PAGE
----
Ben Affleck finally has fun as Batman in Justice League
Affleck says the Dark Knight is much more lighthearted in Justice League
US actor Ben Affleck, 45, prefers his Batman in the new Justice League movie, and so will you.
After last year's superhero flick Batman V Superman: Dawn Of Justice, where he was battling an equally grim Superman, he is much more lighthearted in the latest instalment in the DC Extended Universe.
At the Rosewood London hotel, Affleck said: "The Sturm und Drang of being angry and resentful at Superman the whole time, that was a lot to carry around.
"With this one, Batman is not a joker and he is not as funny as, say, the Flash, but he kind of plays the straight man to him, and that is a nice dynamic, to have a little bit more irony, self-awareness and fun."
Opening here tomorrow, Justice League is set a few months after Superman (Henry Cavill) sacrifices himself to save Gotham City, and a new villain Steppenwolf (Ciaran Hinds) moves in to terrorise humanity.
Batman has to bring together the Justice League - Wonder Woman (Gal Gadot), Cyborg (Ray Fisher), Aquaman (Jason Momoa) and the Flash (Ezra Miller).
Director Zack Snyder dropped out during post-production after his daughter's suicide, and the film was finished by film-maker Joss Whedon.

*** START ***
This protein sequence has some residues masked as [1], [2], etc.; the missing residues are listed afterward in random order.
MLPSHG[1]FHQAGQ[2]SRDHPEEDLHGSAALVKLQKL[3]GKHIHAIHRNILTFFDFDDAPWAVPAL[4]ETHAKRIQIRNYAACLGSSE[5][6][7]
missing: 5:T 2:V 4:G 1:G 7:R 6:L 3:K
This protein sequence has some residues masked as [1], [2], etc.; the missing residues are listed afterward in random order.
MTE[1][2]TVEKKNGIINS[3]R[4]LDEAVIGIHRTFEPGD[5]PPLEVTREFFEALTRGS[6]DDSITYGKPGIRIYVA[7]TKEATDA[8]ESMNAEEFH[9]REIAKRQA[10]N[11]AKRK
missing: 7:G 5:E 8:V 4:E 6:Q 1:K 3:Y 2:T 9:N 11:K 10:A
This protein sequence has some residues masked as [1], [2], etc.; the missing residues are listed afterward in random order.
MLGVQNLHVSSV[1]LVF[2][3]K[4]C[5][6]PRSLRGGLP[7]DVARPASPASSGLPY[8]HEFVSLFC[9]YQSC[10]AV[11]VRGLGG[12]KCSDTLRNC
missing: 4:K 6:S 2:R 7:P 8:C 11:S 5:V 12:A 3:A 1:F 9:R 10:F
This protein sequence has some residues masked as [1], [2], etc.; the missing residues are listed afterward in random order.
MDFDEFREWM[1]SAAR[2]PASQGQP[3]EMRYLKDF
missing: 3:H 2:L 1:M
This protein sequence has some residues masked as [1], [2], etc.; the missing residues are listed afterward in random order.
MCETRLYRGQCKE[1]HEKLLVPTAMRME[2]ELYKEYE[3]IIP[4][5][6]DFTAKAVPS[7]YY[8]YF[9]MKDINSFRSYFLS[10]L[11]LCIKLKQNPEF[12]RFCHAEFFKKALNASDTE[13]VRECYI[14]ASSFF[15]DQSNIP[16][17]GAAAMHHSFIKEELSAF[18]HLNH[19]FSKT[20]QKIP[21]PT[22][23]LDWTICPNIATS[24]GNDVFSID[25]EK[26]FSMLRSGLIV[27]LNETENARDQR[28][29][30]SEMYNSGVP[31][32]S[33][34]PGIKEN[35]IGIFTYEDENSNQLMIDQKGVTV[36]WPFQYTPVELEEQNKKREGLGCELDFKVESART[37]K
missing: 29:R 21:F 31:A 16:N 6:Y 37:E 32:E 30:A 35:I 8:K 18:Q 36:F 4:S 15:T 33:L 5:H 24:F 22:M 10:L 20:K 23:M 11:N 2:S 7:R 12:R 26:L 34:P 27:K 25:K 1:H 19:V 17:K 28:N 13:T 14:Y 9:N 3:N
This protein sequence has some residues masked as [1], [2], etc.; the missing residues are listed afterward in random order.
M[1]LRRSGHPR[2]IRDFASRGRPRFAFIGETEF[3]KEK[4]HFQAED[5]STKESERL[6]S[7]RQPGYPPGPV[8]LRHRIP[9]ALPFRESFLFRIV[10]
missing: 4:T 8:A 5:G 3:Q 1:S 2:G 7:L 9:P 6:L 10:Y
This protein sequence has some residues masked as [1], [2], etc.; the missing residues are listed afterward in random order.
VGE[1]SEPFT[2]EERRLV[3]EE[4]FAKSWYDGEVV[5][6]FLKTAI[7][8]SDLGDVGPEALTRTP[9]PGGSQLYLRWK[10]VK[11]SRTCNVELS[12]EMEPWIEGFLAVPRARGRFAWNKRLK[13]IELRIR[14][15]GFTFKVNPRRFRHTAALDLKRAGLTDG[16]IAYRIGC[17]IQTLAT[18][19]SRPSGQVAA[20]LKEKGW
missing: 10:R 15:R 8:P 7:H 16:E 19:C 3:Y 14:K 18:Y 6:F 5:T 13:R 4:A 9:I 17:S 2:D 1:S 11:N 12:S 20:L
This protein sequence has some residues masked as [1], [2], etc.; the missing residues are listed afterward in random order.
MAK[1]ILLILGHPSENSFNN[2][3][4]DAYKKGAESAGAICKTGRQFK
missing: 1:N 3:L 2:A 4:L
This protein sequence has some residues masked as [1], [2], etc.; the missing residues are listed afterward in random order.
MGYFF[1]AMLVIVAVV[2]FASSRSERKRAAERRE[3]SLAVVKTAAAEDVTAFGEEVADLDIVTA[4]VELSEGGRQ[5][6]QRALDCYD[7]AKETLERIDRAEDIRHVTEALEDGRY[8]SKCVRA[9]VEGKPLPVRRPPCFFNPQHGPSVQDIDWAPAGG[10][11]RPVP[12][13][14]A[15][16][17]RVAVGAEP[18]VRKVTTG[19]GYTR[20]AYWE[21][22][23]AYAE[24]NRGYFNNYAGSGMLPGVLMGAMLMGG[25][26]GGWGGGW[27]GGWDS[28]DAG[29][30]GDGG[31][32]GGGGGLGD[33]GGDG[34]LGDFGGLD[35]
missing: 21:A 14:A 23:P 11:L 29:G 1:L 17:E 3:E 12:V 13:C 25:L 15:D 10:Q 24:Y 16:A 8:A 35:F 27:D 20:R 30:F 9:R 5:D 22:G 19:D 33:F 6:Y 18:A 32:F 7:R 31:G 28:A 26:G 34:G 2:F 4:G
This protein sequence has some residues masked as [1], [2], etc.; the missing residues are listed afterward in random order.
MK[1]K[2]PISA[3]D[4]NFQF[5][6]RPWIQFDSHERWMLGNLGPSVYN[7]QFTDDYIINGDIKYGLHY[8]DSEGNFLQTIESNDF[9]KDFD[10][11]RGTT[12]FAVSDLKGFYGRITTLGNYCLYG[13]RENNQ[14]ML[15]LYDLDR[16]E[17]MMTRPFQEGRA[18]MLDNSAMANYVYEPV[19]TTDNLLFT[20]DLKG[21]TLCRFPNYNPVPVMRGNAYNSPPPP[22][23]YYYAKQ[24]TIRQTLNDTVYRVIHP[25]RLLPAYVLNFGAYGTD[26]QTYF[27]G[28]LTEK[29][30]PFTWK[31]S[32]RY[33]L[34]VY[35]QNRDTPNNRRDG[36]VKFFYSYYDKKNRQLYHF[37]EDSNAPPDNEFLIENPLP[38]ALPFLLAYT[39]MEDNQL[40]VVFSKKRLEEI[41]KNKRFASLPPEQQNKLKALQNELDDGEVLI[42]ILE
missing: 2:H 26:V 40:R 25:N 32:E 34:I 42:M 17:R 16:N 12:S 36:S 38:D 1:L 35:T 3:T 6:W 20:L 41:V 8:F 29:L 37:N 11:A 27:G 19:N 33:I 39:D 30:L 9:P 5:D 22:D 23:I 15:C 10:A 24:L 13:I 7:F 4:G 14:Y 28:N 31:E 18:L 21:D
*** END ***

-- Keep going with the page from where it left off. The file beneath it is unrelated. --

When asked if he is ready to return for more sequels, Affleckwas measured.
"I always evaluate this stuff on the merit of the material. I was going to direct a Batman movie and then opted not to because I did not like the script and I did not want to direct a mediocre Batman.
"I had written the script, so I knew it was mediocre," he said with a laugh.
He has come under fire for past inappropriate behaviour, with news of sexual harassment scandals spreading across Hollywood.
Last month, he apologised to US actress-host Hilarie Burton for grabbing her breast during an interview in 2003.
With this one, Batman is not a joker and he is not as funny as, say, the Flash, but he kind of plays the straight man to him...Ben Affleck on his turn as Batman in the new Justice League movie
Affleck said: "I think that kind of behaviour on any level and scale obviously is unacceptable. We all believe and stand with the brave women and men who have come forward to talk about what happened to them.
"So how do we put an end to a system that is in place and has allowed these power dynamics to exist in such a way where men have all the power and are doing so much exploiting?
"As a man, I need to look at my own behaviour and think about how am I behaving and treating people, and when I am wrong, admit it, and when confronted with it, try to monitor myself and take responsibility.
"We as men need to take responsibility for ourselves. If it does not become a man's issue as well as a woman's issue, it is always going to be an issue."
And then there is the dreaded Harvey Weinstein connection.
The Hollywood mogul was responsible for the careers of Affleck and his pal Matt Damon, having produced their breakout film Good Will Hunting 20 years ago, which won the duo Oscars. But Affleck is definitely not on Weinstein's side.
He said: "I did not work particularly closely with him, and I have not worked with him for 15 years. I really did not like working with him.
"He was underhanded, duplicitous and sleazy. I did not know the terrible extent of his crimes, but I knew that there was ugly s*** going on, and I did not want to be part of it.
"In retrospect, I wish I had done more and I wish I had stopped working with him earlier, but hindsight is 20/20."